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US Swine Economics Report

by 5m Editor
22 December 2010, at 8:26am

US - On 27 December, USDA will release the results of their latest survey of the US swine inventory, writes Ron Plain in his Swine Economics Report.

My estimates are that the breeding herd is 0.3 per cent smaller than a year ago; the market hog inventory is 0.1 per cent larger; and the total herd is 0.1 per cent larger than in December 2009. My estimates of the 1 December market hog inventory by weight groups are: 180 pounds and heavier 102.7 per cent, 120-179 pounds 99.3 per cent, 50-119 pounds 99.1 per cent, and under 50 pounds 100.1 per cent of a year earlier.

Slaughter of barrows and gilts was down 2.1 per cent during September-November. Imports of Canadian hogs for immediate slaughter was up 2.2 per cent, so slaughter of US raised barrows and gilts was down roughly 2.3 per cent during September-November. USDA's September report implied fall slaughter would be down 4.2 per cent. Look for USDA to revise upward the September market hog inventory and their estimate of both sows farrowed and pig crop during last spring (March-May).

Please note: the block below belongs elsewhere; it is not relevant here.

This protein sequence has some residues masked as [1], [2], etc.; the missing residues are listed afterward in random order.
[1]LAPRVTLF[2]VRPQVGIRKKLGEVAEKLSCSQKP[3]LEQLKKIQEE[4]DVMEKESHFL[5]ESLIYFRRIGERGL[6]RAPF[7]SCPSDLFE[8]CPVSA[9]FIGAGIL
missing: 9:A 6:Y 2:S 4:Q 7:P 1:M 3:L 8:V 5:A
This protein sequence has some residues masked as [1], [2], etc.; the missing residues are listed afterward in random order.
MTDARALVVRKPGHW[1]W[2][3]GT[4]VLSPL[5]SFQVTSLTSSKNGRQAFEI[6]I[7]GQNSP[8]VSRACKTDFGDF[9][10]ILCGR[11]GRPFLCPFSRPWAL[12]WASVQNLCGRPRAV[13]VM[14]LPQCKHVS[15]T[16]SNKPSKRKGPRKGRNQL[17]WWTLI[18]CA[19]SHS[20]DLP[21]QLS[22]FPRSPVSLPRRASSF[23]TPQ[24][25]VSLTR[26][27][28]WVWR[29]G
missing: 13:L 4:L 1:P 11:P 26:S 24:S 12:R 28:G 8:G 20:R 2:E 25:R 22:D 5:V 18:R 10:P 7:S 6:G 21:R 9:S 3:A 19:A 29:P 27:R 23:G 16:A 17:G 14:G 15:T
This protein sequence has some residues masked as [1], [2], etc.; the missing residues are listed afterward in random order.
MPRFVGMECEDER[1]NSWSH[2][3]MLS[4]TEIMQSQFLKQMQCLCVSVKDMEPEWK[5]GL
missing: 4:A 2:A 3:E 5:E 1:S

In their last inventory report, USDA predicted that September-November farrowings would be 1.2 per cent smaller than a year ago and December-February farrowings would be 0.5 per cent higher than a year earlier. I estimate that fall farrowings were down 1.0 per cent. I am forecasting winter farrowings to be up 0.4 per cent and spring farrowings to be up 0.5 per cent compared to March-May 2010.

September-November sow slaughter was down 9.5 per cent out of a sow herd that was 1.8 per cent smaller compared to 12 months earlier. The drop in sow slaughter is much less when adjusted for the 29 per cent fewer Canadian sows coming south for slaughter during the fall.

I believe pigs per litter were up 1.1 per cent this fall. My estimate is the September-November pig crop was 100.2 per cent of a year earlier. Feeder pig imports during September-November were 6 per cent or so below last fall's level, so the light weight inventory should be up a bit less than the pig crop.

My estimate of hogs in the 50-179 weight groups implies that daily hog slaughter during the first quarter will be roughly 1 per cent below year-ago levels, if the inflow of slaughter hogs from Canada continues at year-earlier levels. There is one extra slaughter day in the first quarter of 2011, so I expect actual slaughter to be 0.8 per cent above the year-ago level. I expect daily hog slaughter during the second quarter of 2011 to be 0.4 per cent lower than the number slaughtered in April-June 2010. I expect live hog prices to average close to $54/cwt ($71/cwt carcass) in the first quarter of 2011 and $61/cwt ($81/cwt carcass) in the second quarter next year. The futures market is more optimistic.